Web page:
Although St Padarn’s background is not well known, it is thought that he arrived in the area from the South East of Wales to found his ‘clas’. Local legend has it that when King Arthur upset St Padarn by trying to steal his tunic, he was able to split the earth at Llanbadarn Fawr in two with his words, and King Arthur fell into the up to his chin and remained there for a short time, until he began to praise to St Padarn and God, whilst begging for forgiveness.


At the display area you should also see two stone crosses. These are believed to be pre-Christian artefacts, but they were definately used for by Christians for the purposes of worship in the time period between the 9th and 11th centuries. Set into the stone wall above these crosses are a number of windows, which were added to the church in the 1920s. The windows were designed in honour of St Padarn, along with other influential Welsh Saints; St Dewi and St Teilo.


The church also keeps an old copy of the Welsh Bible, which translated by ex vicar to the parish Mr William Morgan in 1588 by William Morgan. This can be found in the same are as the two stone crosses.


You will also find a room known as “Padarn’s room” and on the left hand side of this room there is a window which depicts a number of themes from ‘The Life of Padarn’ which is an old manuscript, along with a sculpture made from porcelain which depicts part of the story from the same manuscript.


Also in the church there is another room which is known as “Sulien’s room” which commemorates the life of ‘clas’ leader Sulien, who was at the helm of the ‘clas’ at Llanbadarn in the 1tth century. He also twice became Bishop of St. David’s. During Sulien’s time as the head of the ‘clas’ at Llanbadarn it became a very important ‘scriptorium’. This was a place where texts were composed and copied by scholars.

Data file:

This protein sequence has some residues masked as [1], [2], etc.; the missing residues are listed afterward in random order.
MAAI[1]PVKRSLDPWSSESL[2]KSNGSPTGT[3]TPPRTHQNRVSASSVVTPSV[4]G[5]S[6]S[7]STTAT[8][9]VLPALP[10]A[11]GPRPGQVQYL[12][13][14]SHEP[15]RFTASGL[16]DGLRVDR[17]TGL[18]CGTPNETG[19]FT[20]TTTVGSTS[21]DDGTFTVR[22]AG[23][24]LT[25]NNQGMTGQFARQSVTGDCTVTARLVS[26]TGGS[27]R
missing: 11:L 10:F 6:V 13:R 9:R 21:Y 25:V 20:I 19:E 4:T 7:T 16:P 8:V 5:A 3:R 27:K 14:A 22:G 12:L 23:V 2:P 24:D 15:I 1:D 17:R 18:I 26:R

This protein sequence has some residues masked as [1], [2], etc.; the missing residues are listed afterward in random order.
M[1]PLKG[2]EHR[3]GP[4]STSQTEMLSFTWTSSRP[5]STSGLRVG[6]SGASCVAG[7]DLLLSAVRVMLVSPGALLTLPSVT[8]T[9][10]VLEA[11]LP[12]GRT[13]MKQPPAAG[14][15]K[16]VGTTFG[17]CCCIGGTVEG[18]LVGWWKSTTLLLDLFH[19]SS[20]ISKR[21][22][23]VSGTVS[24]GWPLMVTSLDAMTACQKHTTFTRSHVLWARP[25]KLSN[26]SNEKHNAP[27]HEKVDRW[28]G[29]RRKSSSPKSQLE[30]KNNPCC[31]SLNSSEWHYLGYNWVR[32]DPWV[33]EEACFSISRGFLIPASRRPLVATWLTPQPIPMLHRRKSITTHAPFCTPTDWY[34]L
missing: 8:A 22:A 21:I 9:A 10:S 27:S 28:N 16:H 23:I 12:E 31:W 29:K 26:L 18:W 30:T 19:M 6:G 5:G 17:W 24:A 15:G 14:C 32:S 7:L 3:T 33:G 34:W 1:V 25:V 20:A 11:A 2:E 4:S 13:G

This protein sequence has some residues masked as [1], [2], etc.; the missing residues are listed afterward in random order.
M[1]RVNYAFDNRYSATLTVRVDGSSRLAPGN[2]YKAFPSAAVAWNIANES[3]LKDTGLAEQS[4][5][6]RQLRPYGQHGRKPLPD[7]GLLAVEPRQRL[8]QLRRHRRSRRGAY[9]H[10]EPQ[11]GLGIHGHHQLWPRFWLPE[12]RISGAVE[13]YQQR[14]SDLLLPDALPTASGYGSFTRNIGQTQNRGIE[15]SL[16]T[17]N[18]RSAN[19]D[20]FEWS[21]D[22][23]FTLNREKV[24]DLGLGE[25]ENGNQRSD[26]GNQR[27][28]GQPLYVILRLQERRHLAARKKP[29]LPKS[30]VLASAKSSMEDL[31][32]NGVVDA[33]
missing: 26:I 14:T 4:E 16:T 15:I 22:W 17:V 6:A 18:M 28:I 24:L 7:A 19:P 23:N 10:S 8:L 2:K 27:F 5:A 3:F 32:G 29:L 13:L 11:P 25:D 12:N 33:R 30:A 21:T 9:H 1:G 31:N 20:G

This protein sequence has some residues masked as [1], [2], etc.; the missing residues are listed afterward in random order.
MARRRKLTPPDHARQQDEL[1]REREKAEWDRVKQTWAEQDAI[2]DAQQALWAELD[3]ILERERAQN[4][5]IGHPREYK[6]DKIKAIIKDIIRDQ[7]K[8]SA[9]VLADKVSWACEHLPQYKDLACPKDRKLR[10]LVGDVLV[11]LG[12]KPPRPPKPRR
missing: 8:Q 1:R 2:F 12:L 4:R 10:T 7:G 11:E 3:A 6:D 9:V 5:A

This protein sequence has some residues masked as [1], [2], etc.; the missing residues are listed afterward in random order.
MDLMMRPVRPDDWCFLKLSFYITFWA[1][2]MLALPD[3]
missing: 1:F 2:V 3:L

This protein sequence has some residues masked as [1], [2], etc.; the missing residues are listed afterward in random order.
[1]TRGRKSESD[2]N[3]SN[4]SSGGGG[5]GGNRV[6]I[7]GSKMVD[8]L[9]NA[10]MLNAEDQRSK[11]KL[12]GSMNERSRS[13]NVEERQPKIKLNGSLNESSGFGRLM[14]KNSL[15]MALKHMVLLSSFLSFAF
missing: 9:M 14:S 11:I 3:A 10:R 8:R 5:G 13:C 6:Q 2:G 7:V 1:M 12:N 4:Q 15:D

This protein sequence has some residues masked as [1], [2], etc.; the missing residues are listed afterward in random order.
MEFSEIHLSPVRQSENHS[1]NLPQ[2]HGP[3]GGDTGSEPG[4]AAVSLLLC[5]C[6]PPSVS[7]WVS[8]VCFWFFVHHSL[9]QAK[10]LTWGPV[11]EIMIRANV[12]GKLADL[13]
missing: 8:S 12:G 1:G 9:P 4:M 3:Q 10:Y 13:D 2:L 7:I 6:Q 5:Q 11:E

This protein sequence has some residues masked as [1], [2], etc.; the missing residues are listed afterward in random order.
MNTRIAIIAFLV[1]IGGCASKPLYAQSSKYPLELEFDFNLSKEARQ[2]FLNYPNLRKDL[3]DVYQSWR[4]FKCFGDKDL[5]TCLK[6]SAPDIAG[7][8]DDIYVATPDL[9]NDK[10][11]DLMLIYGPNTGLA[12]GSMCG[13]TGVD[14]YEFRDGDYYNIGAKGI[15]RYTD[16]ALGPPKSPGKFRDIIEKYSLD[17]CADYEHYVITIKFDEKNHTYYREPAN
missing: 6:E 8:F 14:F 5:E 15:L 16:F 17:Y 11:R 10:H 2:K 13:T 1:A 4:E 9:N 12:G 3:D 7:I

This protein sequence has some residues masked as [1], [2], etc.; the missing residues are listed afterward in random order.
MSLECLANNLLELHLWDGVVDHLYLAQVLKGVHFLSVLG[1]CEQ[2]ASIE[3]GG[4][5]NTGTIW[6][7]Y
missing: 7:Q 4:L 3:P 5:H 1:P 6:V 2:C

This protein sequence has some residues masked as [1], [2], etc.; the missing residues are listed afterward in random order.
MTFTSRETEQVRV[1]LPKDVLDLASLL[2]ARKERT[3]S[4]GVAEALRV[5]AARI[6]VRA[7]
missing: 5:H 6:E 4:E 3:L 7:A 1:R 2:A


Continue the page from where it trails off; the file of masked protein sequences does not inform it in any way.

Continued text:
Hi son Rhygyfarch, who eventually succeeded Sulien as the Bishop of St David’s composed his famous work ‘Vita Davidis’ in this very scriptorium. In Sulien’s room you may also notice the a window known as the Burma Star window along with the Kohimah Epitaph. The Kohima Epitaph is carved into the 2nd British Division memorial and remembers those who fought in the Battle of Kohnima in North East India in the spring of 1944 between the British and Japanese. There is also a memorial to the Major General Lewis Pugh who was from Glandyfi and served valiantly in the far east during World War Two. General Lewis was also a relative of highly regarded Brigadier General Lewis Pugh Evans V.C. who once served as the warden at St Padarns before serving in World War Two, being awarded a Victoria Cross medal for a display of bravery in the First World War. The Brigadier was commended for his actions during an assault on a German artillery position, where has was shot but continued to fight and lead his men until they captured the area, upon which he collapsed from loss of blood. Even at this point he refused medical help until his injured men had been seen to, and eventually reached a dressing station on his own, and survived his injury.